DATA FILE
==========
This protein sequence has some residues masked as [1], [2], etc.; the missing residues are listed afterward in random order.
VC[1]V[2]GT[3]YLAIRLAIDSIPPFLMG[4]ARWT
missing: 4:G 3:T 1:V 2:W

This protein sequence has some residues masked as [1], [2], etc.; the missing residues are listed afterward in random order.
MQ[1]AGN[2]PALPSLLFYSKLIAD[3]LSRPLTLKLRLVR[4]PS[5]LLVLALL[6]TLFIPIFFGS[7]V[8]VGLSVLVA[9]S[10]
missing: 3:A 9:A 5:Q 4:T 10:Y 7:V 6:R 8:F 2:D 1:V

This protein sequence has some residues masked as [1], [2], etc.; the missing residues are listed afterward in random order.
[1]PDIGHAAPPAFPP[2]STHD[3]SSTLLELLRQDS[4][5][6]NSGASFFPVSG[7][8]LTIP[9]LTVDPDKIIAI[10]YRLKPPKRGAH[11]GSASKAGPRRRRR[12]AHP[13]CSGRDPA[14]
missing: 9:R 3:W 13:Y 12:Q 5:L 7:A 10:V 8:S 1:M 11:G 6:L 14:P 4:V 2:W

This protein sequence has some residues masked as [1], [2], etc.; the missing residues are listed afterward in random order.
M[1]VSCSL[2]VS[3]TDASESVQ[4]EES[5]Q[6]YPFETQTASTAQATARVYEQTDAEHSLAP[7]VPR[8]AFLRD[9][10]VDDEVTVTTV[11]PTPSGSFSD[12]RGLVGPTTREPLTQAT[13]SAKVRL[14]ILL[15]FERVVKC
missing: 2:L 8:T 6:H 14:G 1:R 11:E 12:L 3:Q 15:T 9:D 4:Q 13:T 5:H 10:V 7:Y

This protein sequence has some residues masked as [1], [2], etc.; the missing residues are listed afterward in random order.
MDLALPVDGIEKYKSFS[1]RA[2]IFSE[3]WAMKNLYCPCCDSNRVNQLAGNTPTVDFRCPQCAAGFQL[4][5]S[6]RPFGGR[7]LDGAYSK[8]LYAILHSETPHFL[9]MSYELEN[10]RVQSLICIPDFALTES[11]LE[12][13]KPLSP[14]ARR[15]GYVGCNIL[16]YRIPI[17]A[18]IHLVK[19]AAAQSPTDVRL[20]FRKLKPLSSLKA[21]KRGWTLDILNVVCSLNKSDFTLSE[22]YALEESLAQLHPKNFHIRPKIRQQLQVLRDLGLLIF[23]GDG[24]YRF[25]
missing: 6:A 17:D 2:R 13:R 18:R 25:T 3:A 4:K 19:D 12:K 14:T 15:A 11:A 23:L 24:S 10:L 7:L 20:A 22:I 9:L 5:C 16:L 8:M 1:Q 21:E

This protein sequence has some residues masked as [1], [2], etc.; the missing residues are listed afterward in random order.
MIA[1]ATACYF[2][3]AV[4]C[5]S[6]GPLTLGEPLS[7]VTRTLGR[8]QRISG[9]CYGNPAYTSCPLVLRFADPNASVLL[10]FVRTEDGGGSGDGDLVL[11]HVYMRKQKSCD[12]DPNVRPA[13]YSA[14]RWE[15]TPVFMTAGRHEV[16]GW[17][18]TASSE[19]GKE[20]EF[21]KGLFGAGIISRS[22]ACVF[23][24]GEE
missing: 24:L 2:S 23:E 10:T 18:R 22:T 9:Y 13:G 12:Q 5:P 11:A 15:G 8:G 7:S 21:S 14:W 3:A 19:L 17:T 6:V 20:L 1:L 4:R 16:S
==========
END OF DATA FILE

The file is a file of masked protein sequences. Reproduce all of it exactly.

This protein sequence has some residues masked as [1], [2], etc.; the missing residues are listed afterward in random order.
VC[1]V[2]GT[3]YLAIRLAIDSIPPFLMG[4]ARWT
missing: 4:G 3:T 1:V 2:W

This protein sequence has some residues masked as [1], [2], etc.; the missing residues are listed afterward in random order.
MQ[1]AGN[2]PALPSLLFYSKLIAD[3]LSRPLTLKLRLVR[4]PS[5]LLVLALL[6]TLFIPIFFGS[7]V[8]VGLSVLVA[9]S[10]
missing: 3:A 9:A 5:Q 4:T 10:Y 7:V 6:R 8:F 2:D 1:V

This protein sequence has some residues masked as [1], [2], etc.; the missing residues are listed afterward in random order.
[1]PDIGHAAPPAFPP[2]STHD[3]SSTLLELLRQDS[4][5][6]NSGASFFPVSG[7][8]LTIP[9]LTVDPDKIIAI[10]YRLKPPKRGAH[11]GSASKAGPRRRRR[12]AHP[13]CSGRDPA[14]
missing: 9:R 3:W 13:Y 12:Q 5:L 7:A 10:V 8:S 1:M 11:G 6:L 14:P 4:V 2:W

This protein sequence has some residues masked as [1], [2], etc.; the missing residues are listed afterward in random order.
M[1]VSCSL[2]VS[3]TDASESVQ[4]EES[5]Q[6]YPFETQTASTAQATARVYEQTDAEHSLAP[7]VPR[8]AFLRD[9][10]VDDEVTVTTV[11]PTPSGSFSD[12]RGLVGPTTREPLTQAT[13]SAKVRL[14]ILL[15]FERVVKC
missing: 2:L 8:T 6:H 14:G 1:R 11:E 12:L 3:Q 15:T 9:D 4:Q 13:T 5:H 10:V 7:Y

This protein sequence has some residues masked as [1], [2], etc.; the missing residues are listed afterward in random order.
MDLALPVDGIEKYKSFS[1]RA[2]IFSE[3]WAMKNLYCPCCDSNRVNQLAGNTPTVDFRCPQCAAGFQL[4][5]S[6]RPFGGR[7]LDGAYSK[8]LYAILHSETPHFL[9]MSYELEN[10]RVQSLICIPDFALTES[11]LE[12][13]KPLSP[14]ARR[15]GYVGCNIL[16]YRIPI[17]A[18]IHLVK[19]AAAQSPTDVRL[20]FRKLKPLSSLKA[21]KRGWTLDILNVVCSLNKSDFTLSE[22]YALEESLAQLHPKNFHIRPKIRQQLQVLRDLGLLIF[23]GDG[24]YRF[25]
missing: 6:A 17:D 2:R 13:R 18:R 25:T 3:A 4:K 19:D 12:K 14:T 15:A 11:A 23:L 24:S 10:L 7:L 20:A 22:I 9:L 5:C 16:L 8:M 1:Q 21:E

This protein sequence has some residues masked as [1], [2], etc.; the missing residues are listed afterward in random order.
MIA[1]ATACYF[2][3]AV[4]C[5]S[6]GPLTLGEPLS[7]VTRTLGR[8]QRISG[9]CYGNPAYTSCPLVLRFADPNASVLL[10]FVRTEDGGGSGDGDLVL[11]HVYMRKQKSCD[12]DPNVRPA[13]YSA[14]RWE[15]TPVFMTAGRHEV[16]GW[17][18]TASSE[19]GKE[20]EF[21]KGLFGAGIISRS[22]ACVF[23][24]GEE
missing: 24:L 2:S 23:E 10:T 18:R 22:T 9:Y 13:G 12:Q 5:P 11:A 15:G 8:G 7:S 21:S 14:W 3:A 19:L 17:T 6:V 20:L 1:L 4:R 16:S